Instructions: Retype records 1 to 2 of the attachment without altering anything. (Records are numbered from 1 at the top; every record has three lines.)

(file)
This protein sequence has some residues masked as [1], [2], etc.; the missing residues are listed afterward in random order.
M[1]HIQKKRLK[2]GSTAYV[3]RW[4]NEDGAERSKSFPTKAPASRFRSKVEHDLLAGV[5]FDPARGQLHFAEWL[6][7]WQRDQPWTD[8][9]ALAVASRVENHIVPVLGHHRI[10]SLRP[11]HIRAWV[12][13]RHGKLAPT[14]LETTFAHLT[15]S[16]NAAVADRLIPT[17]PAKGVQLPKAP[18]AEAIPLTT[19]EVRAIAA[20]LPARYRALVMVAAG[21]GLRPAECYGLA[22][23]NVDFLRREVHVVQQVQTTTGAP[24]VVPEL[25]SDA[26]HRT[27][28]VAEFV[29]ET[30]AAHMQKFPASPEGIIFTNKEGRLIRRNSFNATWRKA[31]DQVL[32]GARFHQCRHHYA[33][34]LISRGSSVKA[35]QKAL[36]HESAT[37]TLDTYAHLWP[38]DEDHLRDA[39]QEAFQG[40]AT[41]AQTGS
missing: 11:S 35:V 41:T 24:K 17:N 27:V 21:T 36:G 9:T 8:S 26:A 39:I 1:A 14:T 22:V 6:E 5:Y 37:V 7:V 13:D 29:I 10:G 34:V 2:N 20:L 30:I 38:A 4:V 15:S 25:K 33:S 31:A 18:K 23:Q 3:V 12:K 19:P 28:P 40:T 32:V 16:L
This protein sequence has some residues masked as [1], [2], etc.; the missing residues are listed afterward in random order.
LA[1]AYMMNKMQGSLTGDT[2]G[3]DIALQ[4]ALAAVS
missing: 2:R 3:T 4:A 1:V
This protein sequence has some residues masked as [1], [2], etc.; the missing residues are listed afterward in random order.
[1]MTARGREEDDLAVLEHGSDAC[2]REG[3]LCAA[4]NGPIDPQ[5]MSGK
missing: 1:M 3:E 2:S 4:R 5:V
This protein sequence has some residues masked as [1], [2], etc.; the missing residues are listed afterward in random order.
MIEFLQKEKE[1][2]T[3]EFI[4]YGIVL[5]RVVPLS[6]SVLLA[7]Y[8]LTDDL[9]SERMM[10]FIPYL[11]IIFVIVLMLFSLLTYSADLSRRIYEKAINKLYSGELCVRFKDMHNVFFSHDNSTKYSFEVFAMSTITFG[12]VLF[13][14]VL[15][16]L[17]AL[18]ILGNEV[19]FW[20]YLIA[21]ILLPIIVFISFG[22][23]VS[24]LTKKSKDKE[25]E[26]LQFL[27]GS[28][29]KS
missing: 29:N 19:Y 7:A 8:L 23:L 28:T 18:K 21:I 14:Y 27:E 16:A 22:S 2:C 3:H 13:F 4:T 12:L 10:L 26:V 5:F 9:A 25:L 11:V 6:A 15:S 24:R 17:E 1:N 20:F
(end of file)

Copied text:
This protein sequence has some residues masked as [1], [2], etc.; the missing residues are listed afterward in random order.
M[1]HIQKKRLK[2]GSTAYV[3]RW[4]NEDGAERSKSFPTKAPASRFRSKVEHDLLAGV[5]FDPARGQLHFAEWL[6][7]WQRDQPWTD[8][9]ALAVASRVENHIVPVLGHHRI[10]SLRP[11]HIRAWV[12][13]RHGKLAPT[14]LETTFAHLT[15]S[16]NAAVADRLIPT[17]PAKGVQLPKAP[18]AEAIPLTT[19]EVRAIAA[20]LPARYRALVMVAAG[21]GLRPAECYGLA[22][23]NVDFLRREVHVVQQVQTTTGAP[24]VVPEL[25]SDA[26]HRT[27][28]VAEFV[29]ET[30]AAHMQKFPASPEGIIFTNKEGRLIRRNSFNATWRKA[31]DQVL[32]GARFHQCRHHYA[33][34]LISRGSSVKA[35]QKAL[36]HESAT[37]TLDTYAHLWP[38]DEDHLRDA[39]QEAFQG[40]AT[41]AQTGS
missing: 11:S 35:V 41:T 24:K 17:N 27:V 21:T 36:G 9:T 8:S 26:A 39:I 1:A 14:T 22:V 6:E 5:Y 37:V 7:V 13:D 29:I 10:G 34:V 2:N 20:L 30:I 38:A 4:V 15:S 25:K 33:S 31:A 18:K 23:Q 3:V 12:K 19:P 28:P 40:T 32:V 16:L
This protein sequence has some residues masked as [1], [2], etc.; the missing residues are listed afterward in random order.
LA[1]AYMMNKMQGSLTGDT[2]G[3]DIALQ[4]ALAAVS
missing: 2:R 3:T 4:A 1:V